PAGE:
Cover of new book

Eileen Barrett's new volume takes another look at Mrs. Dalloway.

Virginia Woolf scholar publishes fifth volume of criticism

  • February 23, 2010 12:00pm

Eileen Barrett, professor of English, has teamed with Mills College Professor Ruth Saxton on Approaches to Teaching Woolf's Mrs. Dalloway, Barrett's fifth co-edited volume of Woolf criticism. It is part of the Modern Language Association series on teaching world literature.

Barrett has been publishing on the writings of Virginia Woolf for more than 25 years because "she was a brilliant novelist, essayist, and feminist who writes beautifully about key issues in our times."

This latest volume enabled Barrett to combine her interest in Woolf with her passion for teaching.

Fellow Woolf scholar Mark Hussey of Pace University observed, "This Approaches volume will be invaluable: it is rich in accessible resources, alert to the eclecticism of approaches to teaching fiction, rooted in the practical world of the classroom, and it consistently informs its suggestions with the point of view of student responses." 

In other publications, Barrett has argued for the relevance of Woolf’s feminist, anti-war critique of the connections between educational, economic, and social institutions of patriarchy and the ongoing promulgation of international wars. Barrett has also written about the influence of Woolf on Toni Morrison (who wrote her MA thesis on Woolf and Faulkner) and connections between Woolf and James Baldwin. In her current project Barrett discusses Woolf's influence on the contemporary Anglo-Caribbean writers Andrea Levy and Caryl Phillips.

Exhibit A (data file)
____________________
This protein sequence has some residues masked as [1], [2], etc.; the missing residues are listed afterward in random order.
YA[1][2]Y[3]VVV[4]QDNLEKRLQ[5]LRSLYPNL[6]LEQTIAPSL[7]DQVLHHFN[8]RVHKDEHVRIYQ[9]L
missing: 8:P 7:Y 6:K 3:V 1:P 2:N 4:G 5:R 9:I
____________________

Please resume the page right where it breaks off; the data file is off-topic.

Though published in 1925, Mrs. Dalloway stays in the limelight. 

A 1998 film adaptation of Mrs. Dalloway, directed by Marleen Gorris and starring Vanessa Redgrave, introduced Woolf's novel to a growing population of book clubs, as well as to other mainstream readers. Michael Cunningham's Pulitzer-Prize winning tribute to Woolf and the novel, The Hours (1998), and the 2002 film based on Cunningham's novel, shifts the popular reference point for Woolf from Edward Albee's Who’s Afraid of Virginia Woolf? to Nicole Kidman's Oscar-winning performance. 

Approaches is available at:

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